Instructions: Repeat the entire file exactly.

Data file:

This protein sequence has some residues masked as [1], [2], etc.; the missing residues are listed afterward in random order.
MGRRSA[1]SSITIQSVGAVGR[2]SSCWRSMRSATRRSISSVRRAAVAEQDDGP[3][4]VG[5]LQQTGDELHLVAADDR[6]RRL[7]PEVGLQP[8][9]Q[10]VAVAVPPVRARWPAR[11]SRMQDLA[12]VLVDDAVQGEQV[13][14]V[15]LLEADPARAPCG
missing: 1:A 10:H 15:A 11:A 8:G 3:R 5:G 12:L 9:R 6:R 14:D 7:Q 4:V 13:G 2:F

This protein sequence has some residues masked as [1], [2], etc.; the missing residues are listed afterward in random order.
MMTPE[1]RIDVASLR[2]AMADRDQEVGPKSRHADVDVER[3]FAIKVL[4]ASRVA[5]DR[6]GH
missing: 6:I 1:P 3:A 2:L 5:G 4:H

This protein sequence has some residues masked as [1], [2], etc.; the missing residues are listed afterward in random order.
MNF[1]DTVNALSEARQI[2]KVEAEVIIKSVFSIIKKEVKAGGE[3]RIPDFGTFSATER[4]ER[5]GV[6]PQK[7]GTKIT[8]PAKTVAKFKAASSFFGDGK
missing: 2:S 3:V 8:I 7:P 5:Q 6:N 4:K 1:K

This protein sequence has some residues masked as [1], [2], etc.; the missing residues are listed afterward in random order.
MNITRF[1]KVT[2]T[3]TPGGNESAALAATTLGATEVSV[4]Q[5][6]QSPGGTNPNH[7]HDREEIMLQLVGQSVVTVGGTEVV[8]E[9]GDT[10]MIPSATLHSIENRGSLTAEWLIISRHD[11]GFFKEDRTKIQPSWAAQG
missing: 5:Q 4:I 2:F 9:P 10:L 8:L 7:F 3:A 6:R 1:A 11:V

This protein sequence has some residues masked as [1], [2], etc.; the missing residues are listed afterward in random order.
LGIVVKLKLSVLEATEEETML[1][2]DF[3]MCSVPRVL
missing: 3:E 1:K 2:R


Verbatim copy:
This protein sequence has some residues masked as [1], [2], etc.; the missing residues are listed afterward in random order.
MGRRSA[1]SSITIQSVGAVGR[2]SSCWRSMRSATRRSISSVRRAAVAEQDDGP[3][4]VG[5]LQQTGDELHLVAADDR[6]RRL[7]PEVGLQP[8][9]Q[10]VAVAVPPVRARWPAR[11]SRMQDLA[12]VLVDDAVQGEQV[13][14]V[15]LLEADPARAPCG
missing: 1:A 10:H 15:A 11:A 8:G 3:R 5:G 12:L 9:R 6:R 14:D 7:Q 4:V 13:G 2:F

This protein sequence has some residues masked as [1], [2], etc.; the missing residues are listed afterward in random order.
MMTPE[1]RIDVASLR[2]AMADRDQEVGPKSRHADVDVER[3]FAIKVL[4]ASRVA[5]DR[6]GH
missing: 6:I 1:P 3:A 2:L 5:G 4:H

This protein sequence has some residues masked as [1], [2], etc.; the missing residues are listed afterward in random order.
MNF[1]DTVNALSEARQI[2]KVEAEVIIKSVFSIIKKEVKAGGE[3]RIPDFGTFSATER[4]ER[5]GV[6]PQK[7]GTKIT[8]PAKTVAKFKAASSFFGDGK
missing: 2:S 3:V 8:I 7:P 5:Q 6:N 4:K 1:K

This protein sequence has some residues masked as [1], [2], etc.; the missing residues are listed afterward in random order.
MNITRF[1]KVT[2]T[3]TPGGNESAALAATTLGATEVSV[4]Q[5][6]QSPGGTNPNH[7]HDREEIMLQLVGQSVVTVGGTEVV[8]E[9]GDT[10]MIPSATLHSIENRGSLTAEWLIISRHD[11]GFFKEDRTKIQPSWAAQG
missing: 5:Q 4:I 2:F 9:P 10:L 8:L 7:F 3:A 6:R 1:A 11:V

This protein sequence has some residues masked as [1], [2], etc.; the missing residues are listed afterward in random order.
LGIVVKLKLSVLEATEEETML[1][2]DF[3]MCSVPRVL
missing: 3:E 1:K 2:R